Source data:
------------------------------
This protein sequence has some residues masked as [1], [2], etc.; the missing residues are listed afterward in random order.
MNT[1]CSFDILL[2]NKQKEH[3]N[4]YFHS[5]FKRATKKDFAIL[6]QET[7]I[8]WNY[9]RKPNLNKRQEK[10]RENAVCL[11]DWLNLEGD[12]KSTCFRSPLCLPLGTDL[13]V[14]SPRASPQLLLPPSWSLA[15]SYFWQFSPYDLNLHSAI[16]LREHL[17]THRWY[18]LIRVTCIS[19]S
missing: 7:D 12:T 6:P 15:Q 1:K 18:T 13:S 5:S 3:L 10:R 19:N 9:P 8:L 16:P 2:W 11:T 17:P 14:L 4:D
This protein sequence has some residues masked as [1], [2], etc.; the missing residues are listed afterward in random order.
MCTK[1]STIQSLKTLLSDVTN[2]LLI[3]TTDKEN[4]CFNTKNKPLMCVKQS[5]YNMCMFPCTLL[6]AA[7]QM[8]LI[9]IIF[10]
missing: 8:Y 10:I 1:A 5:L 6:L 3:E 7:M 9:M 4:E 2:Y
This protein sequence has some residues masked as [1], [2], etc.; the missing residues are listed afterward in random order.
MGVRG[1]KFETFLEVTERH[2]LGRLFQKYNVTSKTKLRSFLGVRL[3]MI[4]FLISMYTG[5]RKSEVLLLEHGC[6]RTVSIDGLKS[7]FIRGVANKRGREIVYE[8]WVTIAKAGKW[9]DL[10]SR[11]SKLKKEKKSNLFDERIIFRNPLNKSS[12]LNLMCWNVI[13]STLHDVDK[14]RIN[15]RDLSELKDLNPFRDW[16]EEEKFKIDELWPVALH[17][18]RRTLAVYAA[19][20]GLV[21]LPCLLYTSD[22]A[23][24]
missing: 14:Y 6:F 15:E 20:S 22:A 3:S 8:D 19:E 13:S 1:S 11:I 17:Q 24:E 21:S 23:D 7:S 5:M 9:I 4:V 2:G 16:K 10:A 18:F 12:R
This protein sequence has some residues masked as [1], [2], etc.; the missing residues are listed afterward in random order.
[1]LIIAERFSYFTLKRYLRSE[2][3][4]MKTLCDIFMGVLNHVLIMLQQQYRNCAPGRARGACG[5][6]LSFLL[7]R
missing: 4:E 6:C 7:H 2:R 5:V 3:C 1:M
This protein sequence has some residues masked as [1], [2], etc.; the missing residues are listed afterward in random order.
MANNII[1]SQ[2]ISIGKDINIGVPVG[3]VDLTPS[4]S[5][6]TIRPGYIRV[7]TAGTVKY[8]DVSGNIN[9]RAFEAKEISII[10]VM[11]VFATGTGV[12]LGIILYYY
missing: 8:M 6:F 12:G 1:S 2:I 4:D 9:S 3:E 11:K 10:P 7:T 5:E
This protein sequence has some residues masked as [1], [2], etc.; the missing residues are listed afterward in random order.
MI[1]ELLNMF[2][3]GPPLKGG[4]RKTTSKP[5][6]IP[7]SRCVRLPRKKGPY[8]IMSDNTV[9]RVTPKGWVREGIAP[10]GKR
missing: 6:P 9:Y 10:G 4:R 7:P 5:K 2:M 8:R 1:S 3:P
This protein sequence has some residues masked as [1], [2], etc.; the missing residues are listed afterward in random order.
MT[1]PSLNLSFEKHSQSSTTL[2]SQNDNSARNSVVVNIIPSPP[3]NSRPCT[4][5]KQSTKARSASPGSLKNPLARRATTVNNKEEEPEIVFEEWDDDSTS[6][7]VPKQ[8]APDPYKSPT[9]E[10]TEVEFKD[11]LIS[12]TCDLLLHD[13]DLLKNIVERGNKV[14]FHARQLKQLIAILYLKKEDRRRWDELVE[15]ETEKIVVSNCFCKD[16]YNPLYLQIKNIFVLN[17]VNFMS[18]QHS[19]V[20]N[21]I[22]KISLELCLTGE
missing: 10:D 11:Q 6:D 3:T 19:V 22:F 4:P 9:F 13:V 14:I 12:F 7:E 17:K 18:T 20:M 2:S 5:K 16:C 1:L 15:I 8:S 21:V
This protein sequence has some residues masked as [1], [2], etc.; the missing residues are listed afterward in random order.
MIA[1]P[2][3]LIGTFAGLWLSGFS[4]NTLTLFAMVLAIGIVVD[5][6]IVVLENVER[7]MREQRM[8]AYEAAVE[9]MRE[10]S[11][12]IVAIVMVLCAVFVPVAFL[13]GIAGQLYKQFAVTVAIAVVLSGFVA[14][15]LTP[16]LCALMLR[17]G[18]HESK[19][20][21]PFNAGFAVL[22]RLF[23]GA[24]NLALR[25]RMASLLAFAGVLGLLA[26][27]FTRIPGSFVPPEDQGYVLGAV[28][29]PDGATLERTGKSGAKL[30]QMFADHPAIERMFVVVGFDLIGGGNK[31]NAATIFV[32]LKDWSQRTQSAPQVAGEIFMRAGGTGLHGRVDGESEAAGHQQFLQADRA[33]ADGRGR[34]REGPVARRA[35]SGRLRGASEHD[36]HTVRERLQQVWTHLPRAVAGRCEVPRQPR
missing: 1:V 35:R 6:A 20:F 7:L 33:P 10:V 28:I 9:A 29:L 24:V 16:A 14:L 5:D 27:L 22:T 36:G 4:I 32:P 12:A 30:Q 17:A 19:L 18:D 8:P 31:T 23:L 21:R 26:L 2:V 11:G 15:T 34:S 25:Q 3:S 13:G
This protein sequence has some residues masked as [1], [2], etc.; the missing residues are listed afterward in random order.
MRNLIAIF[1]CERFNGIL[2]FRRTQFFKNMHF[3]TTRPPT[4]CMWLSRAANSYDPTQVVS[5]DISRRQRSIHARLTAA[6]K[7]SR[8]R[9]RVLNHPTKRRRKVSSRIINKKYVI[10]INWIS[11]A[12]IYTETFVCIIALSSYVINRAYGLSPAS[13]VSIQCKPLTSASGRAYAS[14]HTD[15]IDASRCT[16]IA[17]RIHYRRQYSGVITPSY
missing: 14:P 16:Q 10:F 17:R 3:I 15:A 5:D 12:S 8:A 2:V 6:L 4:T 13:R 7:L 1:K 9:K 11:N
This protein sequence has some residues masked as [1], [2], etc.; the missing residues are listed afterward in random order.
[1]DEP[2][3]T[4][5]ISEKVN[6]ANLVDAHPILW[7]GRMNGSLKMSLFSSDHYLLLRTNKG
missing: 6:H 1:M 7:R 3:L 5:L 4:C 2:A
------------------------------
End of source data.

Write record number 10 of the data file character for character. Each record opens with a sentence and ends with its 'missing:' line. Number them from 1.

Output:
This protein sequence has some residues masked as [1], [2], etc.; the missing residues are listed afterward in random order.
[1]DEP[2][3]T[4][5]ISEKVN[6]ANLVDAHPILW[7]GRMNGSLKMSLFSSDHYLLLRTNKG
missing: 6:H 1:M 7:R 3:L 5:L 4:C 2:A